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Couples, Conflict and COVID-19

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When social distancing and self-isolation became the two terms that will undoubtedly define 2020, we understood them first as a means to protect the physical health of ourselves and others. But with all this new time spent indoors, we must also be aware of our mental health, our partners’ mental health, and the kinds of conflicts that may now arise.

For couples (or roommates or even friends for that matter) currently living together through the COVID-19 crisis, the heightened stress and prolonged time together can prove challenging. And where challenges arise, so too may conflict.

We have several pieces of advice for you here. They’ve been shared by our therapists in order to help couples lessen the tension, arguments and misunderstandings that may arise.

Create a “We Need to Talk” Plan
Figure out how and when to discuss the stresses you’re both feeling, and limit how much time you spend discussing relationship problems. This could be for 30 minutes one day, then nothing the following day.

When your discussion begins, it’s important to do the following: listen and validate each other's feelings about COVID-19; show support by listening and not by going into problem solving mode unless your partner asks for that kind of help; focus on developing creative ways to survive the remainder of the crisis.

Make Plenty of “Just Me Time”
Discuss a plan and create firm boundaries for spending time together and apart. List your expectations and be prepared to make compromises, and try to use statements like “I feel,” and “I need,” to discuss your requirements, rather than criticizing while the other partner becomes defensive.

Know When to Give Each Other Space
Recognize personal signs of irritability and have a safe space to take time apart in. If you need a time-out, communicate that clearly with respect to your partner. (It may help to make a plan ahead of time on how this will look.)

You can also create new positive activities to connect on while also keeping the romance alive. Figure out what mutually beneficial activities will look like – going for walks, playing board games, learning a language together, cuddling and watch movies, or cooking and eating together.

Important Information for Abusive Domestic Situations
If you are in quarantine/self-isolation while also in an abusive relationship, this is a difficult time with many additional challenges. *If you are in immediate danger, call 911*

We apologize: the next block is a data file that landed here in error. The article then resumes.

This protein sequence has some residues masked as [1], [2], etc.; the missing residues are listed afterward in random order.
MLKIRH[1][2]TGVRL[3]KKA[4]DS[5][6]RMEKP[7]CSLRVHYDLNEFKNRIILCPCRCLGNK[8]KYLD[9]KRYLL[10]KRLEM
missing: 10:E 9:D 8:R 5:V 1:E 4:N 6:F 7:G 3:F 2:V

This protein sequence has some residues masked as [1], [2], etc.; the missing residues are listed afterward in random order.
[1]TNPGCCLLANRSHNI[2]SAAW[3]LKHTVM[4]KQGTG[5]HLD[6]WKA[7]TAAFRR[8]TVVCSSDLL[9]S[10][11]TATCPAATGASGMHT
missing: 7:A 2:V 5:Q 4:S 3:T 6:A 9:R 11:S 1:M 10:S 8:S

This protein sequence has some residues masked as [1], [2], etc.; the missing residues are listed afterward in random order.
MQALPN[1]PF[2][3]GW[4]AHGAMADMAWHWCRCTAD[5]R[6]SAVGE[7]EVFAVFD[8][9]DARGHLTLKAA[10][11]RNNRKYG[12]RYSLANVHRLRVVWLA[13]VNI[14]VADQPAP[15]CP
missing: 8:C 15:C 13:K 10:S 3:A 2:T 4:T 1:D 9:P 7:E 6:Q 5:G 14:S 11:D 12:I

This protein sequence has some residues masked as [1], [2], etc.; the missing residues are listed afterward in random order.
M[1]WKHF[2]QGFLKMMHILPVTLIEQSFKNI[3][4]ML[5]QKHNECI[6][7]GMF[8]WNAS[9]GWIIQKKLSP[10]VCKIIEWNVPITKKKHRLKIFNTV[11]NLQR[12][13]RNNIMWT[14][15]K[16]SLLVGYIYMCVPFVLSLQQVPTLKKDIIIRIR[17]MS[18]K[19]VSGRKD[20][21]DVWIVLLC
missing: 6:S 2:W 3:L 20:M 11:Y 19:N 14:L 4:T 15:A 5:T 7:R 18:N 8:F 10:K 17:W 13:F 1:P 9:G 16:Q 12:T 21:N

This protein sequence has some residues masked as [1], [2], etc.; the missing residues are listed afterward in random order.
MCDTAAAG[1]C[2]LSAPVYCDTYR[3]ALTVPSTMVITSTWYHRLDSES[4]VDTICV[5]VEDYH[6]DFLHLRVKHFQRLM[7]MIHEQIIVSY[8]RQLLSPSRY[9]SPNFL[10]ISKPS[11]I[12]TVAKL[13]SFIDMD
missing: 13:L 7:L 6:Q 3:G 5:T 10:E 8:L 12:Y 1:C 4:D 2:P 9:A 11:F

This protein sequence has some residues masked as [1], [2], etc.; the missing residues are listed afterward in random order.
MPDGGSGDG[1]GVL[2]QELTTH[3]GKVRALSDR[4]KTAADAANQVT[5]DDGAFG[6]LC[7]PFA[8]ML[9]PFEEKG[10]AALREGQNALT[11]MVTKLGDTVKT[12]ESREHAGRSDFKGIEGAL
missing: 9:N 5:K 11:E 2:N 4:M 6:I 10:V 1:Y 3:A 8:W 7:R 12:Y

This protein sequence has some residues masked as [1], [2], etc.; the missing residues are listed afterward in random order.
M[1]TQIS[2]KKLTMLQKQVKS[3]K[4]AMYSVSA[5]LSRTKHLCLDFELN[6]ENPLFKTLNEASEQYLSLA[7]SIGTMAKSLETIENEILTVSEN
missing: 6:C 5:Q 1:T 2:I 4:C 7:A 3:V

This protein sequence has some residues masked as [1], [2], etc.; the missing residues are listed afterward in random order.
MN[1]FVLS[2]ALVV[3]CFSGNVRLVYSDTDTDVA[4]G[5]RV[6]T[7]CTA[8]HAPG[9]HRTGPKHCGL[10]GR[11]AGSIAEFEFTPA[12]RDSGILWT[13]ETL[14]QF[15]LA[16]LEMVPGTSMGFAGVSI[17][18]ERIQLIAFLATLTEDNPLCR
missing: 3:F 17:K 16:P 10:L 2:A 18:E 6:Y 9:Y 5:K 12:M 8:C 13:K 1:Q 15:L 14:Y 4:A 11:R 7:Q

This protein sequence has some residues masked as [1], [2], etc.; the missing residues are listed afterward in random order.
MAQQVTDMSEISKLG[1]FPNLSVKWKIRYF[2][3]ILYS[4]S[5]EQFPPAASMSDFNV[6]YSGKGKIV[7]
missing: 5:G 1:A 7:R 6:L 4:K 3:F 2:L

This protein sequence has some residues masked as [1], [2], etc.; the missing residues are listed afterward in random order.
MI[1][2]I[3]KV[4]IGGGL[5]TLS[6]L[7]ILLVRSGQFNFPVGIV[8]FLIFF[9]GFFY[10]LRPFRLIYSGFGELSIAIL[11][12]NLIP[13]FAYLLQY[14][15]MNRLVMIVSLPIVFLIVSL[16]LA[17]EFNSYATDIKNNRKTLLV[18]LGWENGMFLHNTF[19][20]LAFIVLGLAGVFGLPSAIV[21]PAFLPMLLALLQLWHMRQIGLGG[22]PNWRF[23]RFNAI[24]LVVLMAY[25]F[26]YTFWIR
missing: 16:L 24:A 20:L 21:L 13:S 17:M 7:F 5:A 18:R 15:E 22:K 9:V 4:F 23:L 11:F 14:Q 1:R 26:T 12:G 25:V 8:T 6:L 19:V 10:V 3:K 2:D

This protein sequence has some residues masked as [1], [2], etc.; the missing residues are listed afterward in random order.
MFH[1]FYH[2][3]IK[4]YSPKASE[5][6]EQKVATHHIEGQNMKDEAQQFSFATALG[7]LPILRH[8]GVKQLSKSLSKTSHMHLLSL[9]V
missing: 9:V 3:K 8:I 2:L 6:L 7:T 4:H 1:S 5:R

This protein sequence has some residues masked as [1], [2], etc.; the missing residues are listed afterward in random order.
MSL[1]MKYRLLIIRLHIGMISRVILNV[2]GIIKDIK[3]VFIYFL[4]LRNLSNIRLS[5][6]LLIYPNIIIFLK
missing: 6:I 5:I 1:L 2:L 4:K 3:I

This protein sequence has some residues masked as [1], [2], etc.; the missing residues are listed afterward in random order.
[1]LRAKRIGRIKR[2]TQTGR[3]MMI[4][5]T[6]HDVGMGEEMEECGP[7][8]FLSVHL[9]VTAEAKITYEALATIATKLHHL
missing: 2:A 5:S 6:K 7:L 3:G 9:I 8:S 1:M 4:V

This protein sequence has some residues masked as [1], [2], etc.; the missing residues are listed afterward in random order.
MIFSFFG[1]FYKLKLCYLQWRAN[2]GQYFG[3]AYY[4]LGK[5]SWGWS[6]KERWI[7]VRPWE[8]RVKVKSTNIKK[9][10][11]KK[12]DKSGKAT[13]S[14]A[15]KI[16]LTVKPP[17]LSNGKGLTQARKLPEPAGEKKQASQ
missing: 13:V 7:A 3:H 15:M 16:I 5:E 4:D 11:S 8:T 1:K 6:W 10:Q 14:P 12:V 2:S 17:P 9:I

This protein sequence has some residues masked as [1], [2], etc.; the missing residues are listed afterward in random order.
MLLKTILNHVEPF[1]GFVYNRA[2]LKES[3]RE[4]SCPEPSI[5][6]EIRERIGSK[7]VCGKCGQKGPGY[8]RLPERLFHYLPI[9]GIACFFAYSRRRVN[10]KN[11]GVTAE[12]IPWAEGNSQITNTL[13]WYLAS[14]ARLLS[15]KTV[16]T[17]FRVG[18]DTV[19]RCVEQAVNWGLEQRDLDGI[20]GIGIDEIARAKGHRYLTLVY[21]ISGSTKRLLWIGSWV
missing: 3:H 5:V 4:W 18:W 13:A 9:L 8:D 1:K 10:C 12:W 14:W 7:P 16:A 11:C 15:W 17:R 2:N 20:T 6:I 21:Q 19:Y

These resources can help you with the following:

Creating a safety plan for yourself.

Finding safe and alternative shelters across Canada.

Aboriginal support for finding safe, alternative shelters across Canada.

A province-by-province list of helpful resources.

By keeping the lines of communication open, and being clear about your needs and wants, creating a living situation during the COVID-19 quarantine can be a safe and healthy experience. As long as there is mutual respect and empathy, it’s possible to lessen the stress of a difficult time.

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With all this new time spent indoors, we must also be aware of our mental health, our partners’ mental health, and the kinds of conflicts that may now arise.

Your space for strengthening your mental health

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Stronger Minds content is for informational purposes only, does not constitute medical advice, and is not a substitute for professional medical advice, diagnosis, or treatment. This content is not intended to establish a standard of care with a reader, you should always seek the advice of your mental health professional, physician or other qualified health provider with any questions or concerns you may have regarding a medical or mental health condition. If you think you may have a medical or mental health emergency, call your doctor, go to the nearest hospital emergency department, or call emergency services immediately. You should never disregard or delay seeking medical advice relating to treatment or standard of care because of information contained herein. Medical information changes constantly. Therefore the information herein should not be considered current, complete or exhaustive, nor should you rely on such information to recommend a course of treatment for you or any other individual. Reliance on any information provided herein is solely at your own risk.